Instead of resorting to what some may perceive as a desperate tax grab targeting holiday lets, a move imposed on landlords due to the burdensome tax regime, iHowz has consistently advocated for a thoughtful blend of reforms to invigorate and sustain the industry. Recognising the complexities landlords face, particularly in the wake of stringent tax regulations, iHowz envisions a more comprehensive and strategic approach to foster a thriving property market.

The call for reform extends beyond a mere adjustment of tax policies; it encompasses a multifaceted strategy aimed at not only supporting landlords but also ensuring a healthy and sustainable rental landscape. iHowz proposes a nuanced framework that considers the diverse challenges landlords face, encompassing issues such as affordability, property management, and the overall well-being of the rental sector.

iHowz Calls for Reforms

iHowz has consistently called for a mix of reforms to stimulate the industry including:-

  • Allow Registered Landlords to reclaim Supplemental 3% Stamp Duty Land Tax (SDLT) on rental properties.
  • Remove the requirement to pay a Supplemental 3% SDLT on lease extensions.
  • Index the Supplemental 3% SDLT threshold or link it to the standard SDLT threshold for increased consistency.
  • Rescind Section 24 of the 2015 Finance Act, addressing concerns about its impact on landlords.
  • Allow rental profits to qualify for pension contribution tax relief, aligning them with other business profits.
  • Extend the period for filing Capital Gains Tax (CGT) returns to 6 months, providing more flexibility.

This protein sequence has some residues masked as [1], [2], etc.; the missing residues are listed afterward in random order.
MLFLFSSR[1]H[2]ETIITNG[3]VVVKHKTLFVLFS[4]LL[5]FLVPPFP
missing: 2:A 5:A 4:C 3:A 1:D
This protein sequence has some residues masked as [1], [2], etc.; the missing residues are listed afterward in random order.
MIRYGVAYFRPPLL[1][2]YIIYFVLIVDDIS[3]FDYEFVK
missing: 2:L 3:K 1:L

• Make residential letting property a qualifying asset for CGT roll-over relief, encouraging investment.
  • Remove the 8% CGT surcharge for rental properties or introduce retirement relief for a more equitable system.
  • Apply zero VAT rating to Conversion, Refurbishment, and Retrofit Works to match new builds.
  • Implement a 100% write-down of Energy Efficiency costs in the year of spending to incentivise eco-friendly investments.
  • Introduce grants with a long-term scheme recognising a realistic approach, emphasising a fabric-first strategy and achievable measures.

Inadequately insulated homes contribute to issues such as dampness and mould, resulting in increased heating costs for tenants. Investing in energy efficiency not only enhances the performance of homes but also generates numerous job opportunities. Moreover, well-insulated homes play a crucial role in reducing the risk of health issues, ultimately lowering associated costs for the health service. Prioritising energy efficiency is a holistic approach that benefits both residents and the broader community For a more comprehensive exploration of energy-related matters, we encourage you to delve into our previous article ‘Net Zero Plans: Still No Clear Guidance for UK Landlords‘.

Navigating Crisis: The Urgent Call for Government Recognition and Support in the Wake of 2024 Budget Shortfalls

The current housing shortage has driven several local authorities to the brink of bankruptcy as their budgets are increasingly allocated to emergency housing and related support. Moreover, the lack of funding to address court backlogs has led to significant delays in landlord-tenant cases, with waiting times doubling or even tripling. This extended timeline forces some landlords to consider selling their properties and redirecting their investments.

It prompts a pressing question: When will the government accord the housing industry the respect it deserves? Landlords, who independently fund housing initiatives at minimal risk to the government, provide a crucial service. Despite this, the Private Rental Sector (PRS) becomes a political football, satisfying opportunists without concrete solutions.

Unfortunately, the recent unveiling of the 2024 budget appears to offer no respite. Instead, it raises concerns that the housing crisis may intensify, further emphasising the need for a more supportive and strategic approach to address the challenges facing both landlords and tenants.